Transitional justice is about healing relationships between people within a state. Justice and the reconciliation process are dependent on the active participation and input of civil society in order to make them truly effective. In South Africa, NGO representatives were intimately involved in the design and implementation of the TRC. In Chile, various religious organizations collected numerous judicial transcripts about the disappearances under the Pinochet government that were crucial to the work of the TRC. In Nepal, it is a well known fact that the government and the political parties have been forced, after a five year delay, to table the TRC bill because of criticisms by pressure groups at national and international level such as civil society, academia, the NGOs and human rights activitivists. It is vital now that these actors are guaranteed the right to observe the process, to monitor its fairness, and to offer moral support to the TRC and to the victims that it hears especially during the eventual implementation of the TRC findings.
It is natural for people who have been victimised to demand justice. The aims and ambitions of the forthcoming TRC must be victim-oriented, and the primary focus must be on reparation and the restoration of the victims’ and their family members’ dignity. Furthermore, to prevent future repetition, it must recommend institutional, legal, educational and other reforms that can be processed and implemented through legislative, political or administrative initiatives. In South Africa it was agreed at the outset that victims would be compensated and, in fact, the government did give compensation: however, there is still some controversy about the role of reparations in TRCs. In Nepal, therefore, it is vital that perpetrators are punished for their past actions but that at the same time we create a fair environment in which perpetrators and victims can in future realistically be expected to live next to one another.
Hence our need to ensure that the TRC is not allowed to become an agent of the wrongdoers, designed by them to impose ‘victor’s justice’. To avoid just that in South Africa no side in the struggle was exempt from appearing before the TRC. It heard reports of human rights violations and it considered amnesty applications from all sides, i.e. from the apartheid state to the liberation forces, including the African National Congress. The procedure, process and investigation of our TRC must therefore be non-discriminatory, and non-political. Political leaders, rebels, members of the security forces (individual and institutional), and members of the public who are thought to have been involved in gross human rights violations must be invited for questioning by the TRC without discrimination, nepotism or favouritism. Individuals who refuse to appear before the TRC must face potential prosecution in a court of justice. Victims selected for public testimony must reflect a wide demographic and political spectrum, so that all groups across society can be seen to be represented. The aim should be to construct a community of victims based on shared suffering rather than on gender, age or political identity. Most importantly, special arrangements must be made for dealing with victims of sexual violence.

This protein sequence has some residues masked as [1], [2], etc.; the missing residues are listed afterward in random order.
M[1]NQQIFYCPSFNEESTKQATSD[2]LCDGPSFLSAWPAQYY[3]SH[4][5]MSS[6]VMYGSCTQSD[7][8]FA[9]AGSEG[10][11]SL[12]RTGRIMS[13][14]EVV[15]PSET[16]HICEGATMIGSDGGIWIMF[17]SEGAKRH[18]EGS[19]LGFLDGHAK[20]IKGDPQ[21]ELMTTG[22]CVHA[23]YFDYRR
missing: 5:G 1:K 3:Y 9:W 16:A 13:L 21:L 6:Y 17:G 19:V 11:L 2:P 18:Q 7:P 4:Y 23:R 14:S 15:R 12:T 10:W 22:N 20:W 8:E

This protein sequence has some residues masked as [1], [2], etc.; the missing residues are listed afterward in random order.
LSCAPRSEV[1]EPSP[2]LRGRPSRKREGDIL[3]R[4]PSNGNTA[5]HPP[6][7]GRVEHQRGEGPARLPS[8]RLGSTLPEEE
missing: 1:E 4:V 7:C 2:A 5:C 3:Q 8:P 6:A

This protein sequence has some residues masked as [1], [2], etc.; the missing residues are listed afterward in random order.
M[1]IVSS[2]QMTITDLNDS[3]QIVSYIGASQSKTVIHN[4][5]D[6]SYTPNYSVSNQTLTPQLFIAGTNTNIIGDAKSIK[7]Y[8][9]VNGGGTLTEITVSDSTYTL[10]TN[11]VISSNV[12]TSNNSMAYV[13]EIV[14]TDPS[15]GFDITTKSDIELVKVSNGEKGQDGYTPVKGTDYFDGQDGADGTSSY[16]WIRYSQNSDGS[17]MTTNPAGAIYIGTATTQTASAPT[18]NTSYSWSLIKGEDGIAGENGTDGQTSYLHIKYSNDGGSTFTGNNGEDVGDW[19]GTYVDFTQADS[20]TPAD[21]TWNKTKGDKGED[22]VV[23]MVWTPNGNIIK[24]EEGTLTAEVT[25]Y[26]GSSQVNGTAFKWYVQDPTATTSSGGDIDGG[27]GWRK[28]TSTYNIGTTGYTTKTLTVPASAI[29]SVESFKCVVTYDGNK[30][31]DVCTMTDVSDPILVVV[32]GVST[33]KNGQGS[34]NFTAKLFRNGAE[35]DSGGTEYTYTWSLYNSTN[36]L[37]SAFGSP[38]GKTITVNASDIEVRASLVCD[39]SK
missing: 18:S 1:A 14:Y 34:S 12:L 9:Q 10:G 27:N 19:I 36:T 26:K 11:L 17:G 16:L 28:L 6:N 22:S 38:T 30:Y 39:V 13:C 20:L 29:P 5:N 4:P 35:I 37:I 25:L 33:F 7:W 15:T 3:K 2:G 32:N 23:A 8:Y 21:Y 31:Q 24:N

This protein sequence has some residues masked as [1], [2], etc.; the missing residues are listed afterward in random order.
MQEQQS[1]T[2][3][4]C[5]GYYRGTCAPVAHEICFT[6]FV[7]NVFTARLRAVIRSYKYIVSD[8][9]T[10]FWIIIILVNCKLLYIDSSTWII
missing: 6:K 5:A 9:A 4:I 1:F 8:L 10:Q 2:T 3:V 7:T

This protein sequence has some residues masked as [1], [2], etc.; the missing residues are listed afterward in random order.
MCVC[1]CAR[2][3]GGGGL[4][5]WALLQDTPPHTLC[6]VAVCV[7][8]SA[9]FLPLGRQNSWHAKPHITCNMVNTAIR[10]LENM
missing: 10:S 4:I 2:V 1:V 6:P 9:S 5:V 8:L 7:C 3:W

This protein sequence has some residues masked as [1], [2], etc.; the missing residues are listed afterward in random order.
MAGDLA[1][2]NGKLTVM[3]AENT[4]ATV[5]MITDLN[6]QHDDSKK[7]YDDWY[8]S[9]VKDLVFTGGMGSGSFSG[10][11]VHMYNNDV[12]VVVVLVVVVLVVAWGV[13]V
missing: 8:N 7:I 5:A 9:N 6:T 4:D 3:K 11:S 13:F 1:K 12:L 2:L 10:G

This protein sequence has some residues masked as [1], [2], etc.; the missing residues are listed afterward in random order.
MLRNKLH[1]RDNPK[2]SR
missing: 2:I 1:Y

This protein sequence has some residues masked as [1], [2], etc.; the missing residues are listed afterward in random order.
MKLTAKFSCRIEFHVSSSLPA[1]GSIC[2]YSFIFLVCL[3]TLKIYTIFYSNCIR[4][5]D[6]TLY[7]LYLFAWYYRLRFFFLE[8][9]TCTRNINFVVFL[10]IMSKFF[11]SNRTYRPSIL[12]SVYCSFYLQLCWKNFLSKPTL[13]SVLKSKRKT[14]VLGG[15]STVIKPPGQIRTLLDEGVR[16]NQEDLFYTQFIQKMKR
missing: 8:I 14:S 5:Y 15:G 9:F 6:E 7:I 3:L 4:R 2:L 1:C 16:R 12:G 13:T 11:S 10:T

During the ten-year conflict there were many instances where the behaviour of the armed forces was far from lawful. Not only were officers and soldiers responsible for individual excesses but there was evidence of generalized, even systematic, practices of human rights violation (e.g. murder, extrajudicial executions, sexual violence, torture, and cruel, inhumane or degrading treatment). Not only did such acts constitute crimes against humanity but also transgressions against the norms of international humanitarian law. In the interest of justice, a clear distinction must be drawn between individual and institutional responsibility for such crimes.
The TRC Bill must be passed as soon as possible, and the TRC must be established without further delay. Its procedures must be fair, and it must be guaranteed total independence from politicians and be unaffected by Bhagbanda. The TRC must be led by non-politicians who are well qualified and who represent society as a whole. In South Africa, the proceedings of TRC were made public and were broadcast on television and radio. The immediate impact was profound as visible expressions of human pain, grim accounts of torture and killings, and the exhumation of bullet-ridden corpses helped the whole population to come to terms with suffering that no citizen wished to see repeated.
We must all hope that the forthcoming TRC will play an important role in revealing past human rights violations, in ensuring their investigation and eventual prosecution, in preventing their repetition, and in ensuring full reparation for victims and their relatives. However, a TRC can prove to be ‘double-edged sword’. Used properly, it can perform an important function in bringing a war-torn society together, punishing rights violators and providing justice for victims in accordance with national and international human rights norms. Used improperly, it can become a political tool in the hands of responsible criminals, effectively legitimizing their human rights violations during the conflict, and granting them ‘victor’s justice’ and an easy escape route.